The General Slocum was named for Civil War General[6] and New York Congressman Henry Warner Slocum. She operated in the New York City area as an excursion steamer for the next 13 years under the same ownership.

    1904 disaster


    Firefighters working to put out the fire on the listing General Slocum


    Victims of the General Slocum washed ashore at North Brother Island

    The General Slocum worked as a passenger ship, taking people on excursions around New York City. On Wednesday, June 15, 1904, the ship had been chartered for $350 by St. Mark's Evangelical Lutheran Church in the Little Germany district of Manhattan. This was an annual rite for the group, which had made the trip for 17 consecutive years, a period when German settlers moved out of Little Germany for the Upper East and West Sides. Over 1,400 passengers, mostly women and children, boarded the Slocum, which was to sail up the East River and then eastward across the Long Island Sound to Locust Grove, a picnic site in Eatons Neck, Long Island.

    The ship got underway at 9:30 am. As it was passing East 90th Street, a fire started in the Lamp Room in the forward section, possibly caused by a discarded cigarette or match. It was fueled by the straw, oily rags, and lamp oil strewn around the room. The first notice of a fire was at 10:00 am; eyewitnesses claimed the initial blaze began in various locations, including a paint locker filled with flammable liquids and a cabin filled with gasoline. Captain Van Schaick was not notified until 10 minutes after the fire was discovered. A 12-year-old boy had tried to warn him earlier, but was not believed.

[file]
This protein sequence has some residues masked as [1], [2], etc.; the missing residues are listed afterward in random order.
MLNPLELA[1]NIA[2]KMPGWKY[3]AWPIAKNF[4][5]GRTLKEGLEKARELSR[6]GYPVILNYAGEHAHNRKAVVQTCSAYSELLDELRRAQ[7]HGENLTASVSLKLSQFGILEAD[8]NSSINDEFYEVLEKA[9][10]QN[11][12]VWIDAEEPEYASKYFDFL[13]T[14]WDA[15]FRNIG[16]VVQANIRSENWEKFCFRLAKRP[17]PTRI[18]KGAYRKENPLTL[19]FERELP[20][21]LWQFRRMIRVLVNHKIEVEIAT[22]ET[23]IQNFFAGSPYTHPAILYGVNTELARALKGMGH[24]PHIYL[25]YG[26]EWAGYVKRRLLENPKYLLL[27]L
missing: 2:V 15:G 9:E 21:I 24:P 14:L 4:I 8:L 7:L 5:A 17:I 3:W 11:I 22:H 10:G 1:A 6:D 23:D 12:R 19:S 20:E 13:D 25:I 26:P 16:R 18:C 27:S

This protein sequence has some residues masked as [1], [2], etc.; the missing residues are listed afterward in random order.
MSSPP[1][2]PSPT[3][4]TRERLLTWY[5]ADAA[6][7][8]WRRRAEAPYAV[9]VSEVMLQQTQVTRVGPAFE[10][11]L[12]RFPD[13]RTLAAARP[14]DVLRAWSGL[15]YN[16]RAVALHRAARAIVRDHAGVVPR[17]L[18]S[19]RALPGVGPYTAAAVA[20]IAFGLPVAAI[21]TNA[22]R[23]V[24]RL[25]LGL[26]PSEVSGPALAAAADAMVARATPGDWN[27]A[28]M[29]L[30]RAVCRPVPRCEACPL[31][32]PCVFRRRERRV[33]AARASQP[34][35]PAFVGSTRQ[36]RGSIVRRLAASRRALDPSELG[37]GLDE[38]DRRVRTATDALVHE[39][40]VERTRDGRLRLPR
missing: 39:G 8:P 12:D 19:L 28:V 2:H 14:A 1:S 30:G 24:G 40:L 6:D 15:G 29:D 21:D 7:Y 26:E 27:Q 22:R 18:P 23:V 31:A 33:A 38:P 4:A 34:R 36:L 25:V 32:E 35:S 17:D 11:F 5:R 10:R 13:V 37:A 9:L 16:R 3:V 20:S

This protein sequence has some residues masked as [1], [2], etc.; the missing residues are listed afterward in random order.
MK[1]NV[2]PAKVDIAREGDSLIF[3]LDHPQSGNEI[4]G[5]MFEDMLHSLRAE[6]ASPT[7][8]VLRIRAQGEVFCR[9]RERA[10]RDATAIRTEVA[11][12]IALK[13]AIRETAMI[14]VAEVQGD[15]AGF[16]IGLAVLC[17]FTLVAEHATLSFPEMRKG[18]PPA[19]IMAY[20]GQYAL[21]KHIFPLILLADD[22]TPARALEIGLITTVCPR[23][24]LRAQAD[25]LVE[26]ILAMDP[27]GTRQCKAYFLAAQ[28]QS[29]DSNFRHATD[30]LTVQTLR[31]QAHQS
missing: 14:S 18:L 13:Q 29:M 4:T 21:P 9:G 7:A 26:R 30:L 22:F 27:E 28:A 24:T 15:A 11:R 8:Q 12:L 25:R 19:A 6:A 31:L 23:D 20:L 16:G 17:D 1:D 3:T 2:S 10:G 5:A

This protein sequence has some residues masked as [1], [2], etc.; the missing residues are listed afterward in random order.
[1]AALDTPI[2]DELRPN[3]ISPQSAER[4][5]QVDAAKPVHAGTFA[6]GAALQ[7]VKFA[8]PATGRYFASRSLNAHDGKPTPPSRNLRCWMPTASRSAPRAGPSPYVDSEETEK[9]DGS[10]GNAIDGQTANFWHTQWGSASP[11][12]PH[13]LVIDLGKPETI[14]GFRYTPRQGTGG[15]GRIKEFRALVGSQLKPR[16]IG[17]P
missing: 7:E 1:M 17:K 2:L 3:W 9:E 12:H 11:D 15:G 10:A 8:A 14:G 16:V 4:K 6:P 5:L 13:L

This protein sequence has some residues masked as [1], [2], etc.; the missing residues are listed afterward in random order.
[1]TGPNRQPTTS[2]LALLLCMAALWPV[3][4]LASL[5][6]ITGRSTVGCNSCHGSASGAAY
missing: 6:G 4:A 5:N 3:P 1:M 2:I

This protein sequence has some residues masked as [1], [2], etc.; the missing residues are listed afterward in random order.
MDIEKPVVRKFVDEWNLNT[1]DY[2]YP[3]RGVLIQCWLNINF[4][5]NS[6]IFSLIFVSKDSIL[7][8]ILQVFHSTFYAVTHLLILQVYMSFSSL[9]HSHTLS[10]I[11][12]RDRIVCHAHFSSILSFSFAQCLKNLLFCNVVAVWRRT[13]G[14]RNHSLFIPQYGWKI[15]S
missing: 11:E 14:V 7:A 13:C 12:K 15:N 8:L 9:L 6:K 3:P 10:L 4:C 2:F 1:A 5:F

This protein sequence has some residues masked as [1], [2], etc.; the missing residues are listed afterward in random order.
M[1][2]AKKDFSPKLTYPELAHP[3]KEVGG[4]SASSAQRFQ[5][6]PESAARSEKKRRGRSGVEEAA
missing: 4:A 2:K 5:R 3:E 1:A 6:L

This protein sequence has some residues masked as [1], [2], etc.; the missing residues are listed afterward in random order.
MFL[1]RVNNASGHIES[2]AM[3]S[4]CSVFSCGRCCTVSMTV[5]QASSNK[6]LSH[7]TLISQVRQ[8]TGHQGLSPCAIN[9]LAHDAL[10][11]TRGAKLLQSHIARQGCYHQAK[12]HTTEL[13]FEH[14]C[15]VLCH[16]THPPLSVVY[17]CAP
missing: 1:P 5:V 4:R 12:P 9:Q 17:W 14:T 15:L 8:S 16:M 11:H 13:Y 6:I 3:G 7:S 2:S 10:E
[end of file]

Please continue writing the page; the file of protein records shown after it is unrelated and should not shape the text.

Although the captain was ultimately responsible for the safety of passengers, the owners had made no effort to maintain or replace the ship's safety equipment. The fire hoses had been allowed to rot, and fell apart when the crew tried to put out the fire. The crew had never practiced a fire drill, and the lifeboats were tied up and inaccessible. (Some claim they were wired and painted in place.)[9] Survivors reported that the life preservers were useless and fell apart in their hands. Desperate mothers placed life jackets on their children and tossed them into the water, only to watch in horror as their children sank instead of floating. Most of those on board were women and children who, like most Americans of the time, could not swim; victims found that their heavy wool clothing absorbed water and weighed them down in the river.


    Carrying away a body from North Brother Island


    The St. Mark's Evangelical Lutheran Church, built in 1857 for the German immigrant community of Little Germany, was converted to a synagogue in 1940 due to demographic changes in the neighborhood.

    It has been suggested that the manager of the life preserver manufacturer placed iron bars inside the cork preservers to meet minimum weight requirements at the time. Many of the life preservers had been filled with cheap and less effective granulated cork and brought up to proper weight by the inclusion of the iron weights. Canvas covers, rotted with age, split and scattered the powdered cork. Managers of the company (Nonpareil Cork Works) were indicted but not convicted. The life preservers had been manufactured in 1891 and had hung above the deck, unprotected from the elements, for 13 years.

    Captain Van Schaick decided to continue his course rather than run the ship aground or stop at a nearby landing. By going into headwinds and failing to immediately ground the ship, he fanned the fire. Van Schaick later argued he was trying to avoid having the fire spread to riverside buildings and oil tanks. Flammable paint also helped the fire spread out of control.